By Freeholder Christopher Hudak, June 2018
Whether it’s responding to emergencies, getting our children to school, establishing a business, commuting to work, or simply going out for a night on the town: the residents of Union County all depend on public infrastructure to ensure that our communities are safe, prosperous and enjoyable places to live.
Providing modern and up-to-date infrastructure should be a “no-brainer” responsibility of government, but alas, national roads and bridges are crumbling. Failing to maintain our infrastructure not only leaves our nation unsafe and inconvenienced, it locks us out of economic opportunities.
Today, Union County municipalities are still struggling to find room in their budgets for basic improvements to local roads and public buildings, leaving business districts choked and causing a delay in re-vitalization projects for flood control and sewer improvements. That is why I stand behind the Union County Municipal Infrastructure Grant Program, which continues to be a valuable source of partnership and resources between our County and Local Governments.
In 2015, we proudly established this matching grant program. Motivated by a need to better manage revenue from the sale of Runnels Hospital, we decided that these funds served the County best by being reinvested directly back into the community. Through this grant: we’ve built roads, we’ve created jobs, and we’ve made our community better.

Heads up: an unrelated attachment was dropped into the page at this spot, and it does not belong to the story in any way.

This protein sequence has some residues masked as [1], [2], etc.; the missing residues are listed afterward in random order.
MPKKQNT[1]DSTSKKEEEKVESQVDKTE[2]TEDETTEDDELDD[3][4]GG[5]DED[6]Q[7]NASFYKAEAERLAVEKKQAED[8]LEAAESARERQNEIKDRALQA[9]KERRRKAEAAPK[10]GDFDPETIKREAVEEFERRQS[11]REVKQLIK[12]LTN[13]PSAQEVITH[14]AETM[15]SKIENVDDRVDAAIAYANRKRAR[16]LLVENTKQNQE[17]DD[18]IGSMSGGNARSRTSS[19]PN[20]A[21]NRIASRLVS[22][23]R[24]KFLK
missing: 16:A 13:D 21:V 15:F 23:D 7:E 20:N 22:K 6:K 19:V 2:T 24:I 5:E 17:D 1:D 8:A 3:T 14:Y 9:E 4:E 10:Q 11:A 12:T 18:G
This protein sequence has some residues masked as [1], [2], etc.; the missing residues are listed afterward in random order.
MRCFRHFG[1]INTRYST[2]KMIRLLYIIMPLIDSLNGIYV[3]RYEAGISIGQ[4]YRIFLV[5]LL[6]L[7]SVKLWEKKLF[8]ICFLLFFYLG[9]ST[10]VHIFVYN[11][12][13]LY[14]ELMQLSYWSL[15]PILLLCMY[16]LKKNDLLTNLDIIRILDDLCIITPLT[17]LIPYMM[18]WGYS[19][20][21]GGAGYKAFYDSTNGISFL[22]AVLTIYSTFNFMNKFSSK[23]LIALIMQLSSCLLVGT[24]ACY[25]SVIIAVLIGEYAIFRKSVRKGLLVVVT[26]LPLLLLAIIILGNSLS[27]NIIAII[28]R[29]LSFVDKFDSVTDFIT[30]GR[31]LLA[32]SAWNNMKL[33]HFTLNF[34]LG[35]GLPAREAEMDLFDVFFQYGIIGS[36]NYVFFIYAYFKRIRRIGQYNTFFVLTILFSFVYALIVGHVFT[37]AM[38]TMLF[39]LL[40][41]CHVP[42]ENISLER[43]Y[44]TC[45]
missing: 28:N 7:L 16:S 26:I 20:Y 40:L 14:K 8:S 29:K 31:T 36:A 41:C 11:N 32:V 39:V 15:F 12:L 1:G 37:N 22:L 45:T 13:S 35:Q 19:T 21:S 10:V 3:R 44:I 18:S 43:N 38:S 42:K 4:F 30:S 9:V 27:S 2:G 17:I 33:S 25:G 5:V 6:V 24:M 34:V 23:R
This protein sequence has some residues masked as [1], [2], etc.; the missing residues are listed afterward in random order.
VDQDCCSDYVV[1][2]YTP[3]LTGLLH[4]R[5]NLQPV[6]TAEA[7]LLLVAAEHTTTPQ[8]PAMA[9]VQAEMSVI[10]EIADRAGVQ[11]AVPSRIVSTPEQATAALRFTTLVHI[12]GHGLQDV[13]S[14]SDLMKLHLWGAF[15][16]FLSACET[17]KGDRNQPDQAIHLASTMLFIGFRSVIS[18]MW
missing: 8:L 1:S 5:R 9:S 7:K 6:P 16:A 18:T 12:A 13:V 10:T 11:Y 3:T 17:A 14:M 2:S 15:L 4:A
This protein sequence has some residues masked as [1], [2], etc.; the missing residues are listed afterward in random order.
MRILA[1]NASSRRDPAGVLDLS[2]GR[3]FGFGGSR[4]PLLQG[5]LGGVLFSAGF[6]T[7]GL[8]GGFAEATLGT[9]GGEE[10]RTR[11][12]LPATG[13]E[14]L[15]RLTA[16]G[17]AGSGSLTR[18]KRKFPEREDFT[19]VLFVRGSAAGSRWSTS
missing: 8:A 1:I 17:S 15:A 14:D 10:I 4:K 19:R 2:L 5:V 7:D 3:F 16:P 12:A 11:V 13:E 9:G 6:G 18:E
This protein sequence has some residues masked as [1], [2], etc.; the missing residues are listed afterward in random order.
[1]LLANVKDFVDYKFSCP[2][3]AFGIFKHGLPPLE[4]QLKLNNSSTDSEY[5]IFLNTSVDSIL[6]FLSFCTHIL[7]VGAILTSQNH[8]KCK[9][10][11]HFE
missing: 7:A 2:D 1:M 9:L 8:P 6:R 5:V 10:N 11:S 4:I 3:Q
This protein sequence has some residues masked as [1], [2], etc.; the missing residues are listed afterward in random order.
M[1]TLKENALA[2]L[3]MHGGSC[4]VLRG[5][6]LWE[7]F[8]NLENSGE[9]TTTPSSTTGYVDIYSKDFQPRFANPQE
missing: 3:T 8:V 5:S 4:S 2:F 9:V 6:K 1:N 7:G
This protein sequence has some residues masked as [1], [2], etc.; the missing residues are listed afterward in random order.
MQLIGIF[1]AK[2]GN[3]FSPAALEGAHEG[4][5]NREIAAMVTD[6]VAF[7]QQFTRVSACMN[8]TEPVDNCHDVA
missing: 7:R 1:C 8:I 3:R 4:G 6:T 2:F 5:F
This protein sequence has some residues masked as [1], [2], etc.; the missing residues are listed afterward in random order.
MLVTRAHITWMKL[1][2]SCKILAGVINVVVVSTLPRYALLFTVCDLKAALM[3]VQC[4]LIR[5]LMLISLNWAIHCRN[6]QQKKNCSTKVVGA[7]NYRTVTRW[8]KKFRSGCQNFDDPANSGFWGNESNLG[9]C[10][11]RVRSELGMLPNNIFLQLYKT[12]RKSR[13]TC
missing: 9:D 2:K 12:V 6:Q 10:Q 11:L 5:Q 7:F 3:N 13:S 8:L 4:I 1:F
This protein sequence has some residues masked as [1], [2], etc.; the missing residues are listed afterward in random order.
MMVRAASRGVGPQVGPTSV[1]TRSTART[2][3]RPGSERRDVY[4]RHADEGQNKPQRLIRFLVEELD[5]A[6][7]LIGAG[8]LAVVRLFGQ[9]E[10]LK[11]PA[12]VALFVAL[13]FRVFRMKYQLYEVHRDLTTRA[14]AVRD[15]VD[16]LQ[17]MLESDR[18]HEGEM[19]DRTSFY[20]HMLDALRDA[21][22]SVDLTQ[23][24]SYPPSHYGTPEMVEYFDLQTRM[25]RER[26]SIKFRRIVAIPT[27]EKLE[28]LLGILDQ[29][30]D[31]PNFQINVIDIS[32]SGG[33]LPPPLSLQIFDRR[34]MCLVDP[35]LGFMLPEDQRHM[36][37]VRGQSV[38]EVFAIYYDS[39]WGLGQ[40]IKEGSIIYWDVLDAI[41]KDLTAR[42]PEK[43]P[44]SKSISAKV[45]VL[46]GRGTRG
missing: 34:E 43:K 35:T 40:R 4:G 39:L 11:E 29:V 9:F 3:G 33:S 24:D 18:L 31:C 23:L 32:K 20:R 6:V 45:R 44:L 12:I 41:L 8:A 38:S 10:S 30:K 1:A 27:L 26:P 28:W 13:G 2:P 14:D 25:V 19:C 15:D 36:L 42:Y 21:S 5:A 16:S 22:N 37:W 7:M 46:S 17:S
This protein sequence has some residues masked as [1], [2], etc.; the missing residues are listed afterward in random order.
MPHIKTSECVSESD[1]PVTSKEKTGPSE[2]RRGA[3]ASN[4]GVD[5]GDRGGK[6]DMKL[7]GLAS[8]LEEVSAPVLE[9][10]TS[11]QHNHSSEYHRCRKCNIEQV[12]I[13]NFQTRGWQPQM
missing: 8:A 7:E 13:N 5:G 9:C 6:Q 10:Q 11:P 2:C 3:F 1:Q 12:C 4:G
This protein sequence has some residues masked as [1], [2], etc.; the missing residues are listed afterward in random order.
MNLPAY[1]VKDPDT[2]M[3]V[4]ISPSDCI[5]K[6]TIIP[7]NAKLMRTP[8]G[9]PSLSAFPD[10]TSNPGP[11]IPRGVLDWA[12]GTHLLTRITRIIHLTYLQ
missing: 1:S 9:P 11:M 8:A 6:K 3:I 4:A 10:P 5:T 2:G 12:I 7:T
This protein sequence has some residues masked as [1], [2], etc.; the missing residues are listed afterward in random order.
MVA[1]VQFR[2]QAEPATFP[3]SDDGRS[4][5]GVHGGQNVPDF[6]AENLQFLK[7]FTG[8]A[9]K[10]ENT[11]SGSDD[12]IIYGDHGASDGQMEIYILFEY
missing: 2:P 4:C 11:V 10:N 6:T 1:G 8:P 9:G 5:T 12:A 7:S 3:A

The grant program received an enthusiastic response from the start because it empowers local governments to prioritize the projects that they know will make a significant difference in their communities. Including this year’s awards, the county has made available $6 million dollars of infrastructure grant funding to the 21 municipalities- leveraging a possible total of $12 million towards infrastructure spending which otherwise may not have been appropriated across the municipal budgets.
My hometown of Linden provides an excellent example of how a spirit of partnership with County Government can lead to progress.
In the four years of the grant program, Linden has received a total of $415,000 dollars- that’s enough to help cover the cost of six major road and sidewalk improvement projects. Long stretches of East Blancke Street, West Henry Street, Maple Avenue, Knopf Street, Amon Terrace and Laurita Street have all been improved thanks to the funding from this grant. This includes the replacement of manhole covers, castings, improvements to sidewalks and curbs, and total re-pavements.
People rarely consider roads and bridges until they fail. That is why these long overdue repairs have eased the burden of travel around our town.
The curb and sidewalk improvements have been an even more noticeable difference for pedestrians, especially for Linden residents who are elderly or disabled, and for those who push strollers or accompany small children.
Whether you are driving, walking or cycling, roads and walkways are the lifeblood of a functioning community, and I am proud that this Freeholder Board continues to provide the financial assistance that enables Linden and all of our 21 municipalities to keep Union County moving forward.
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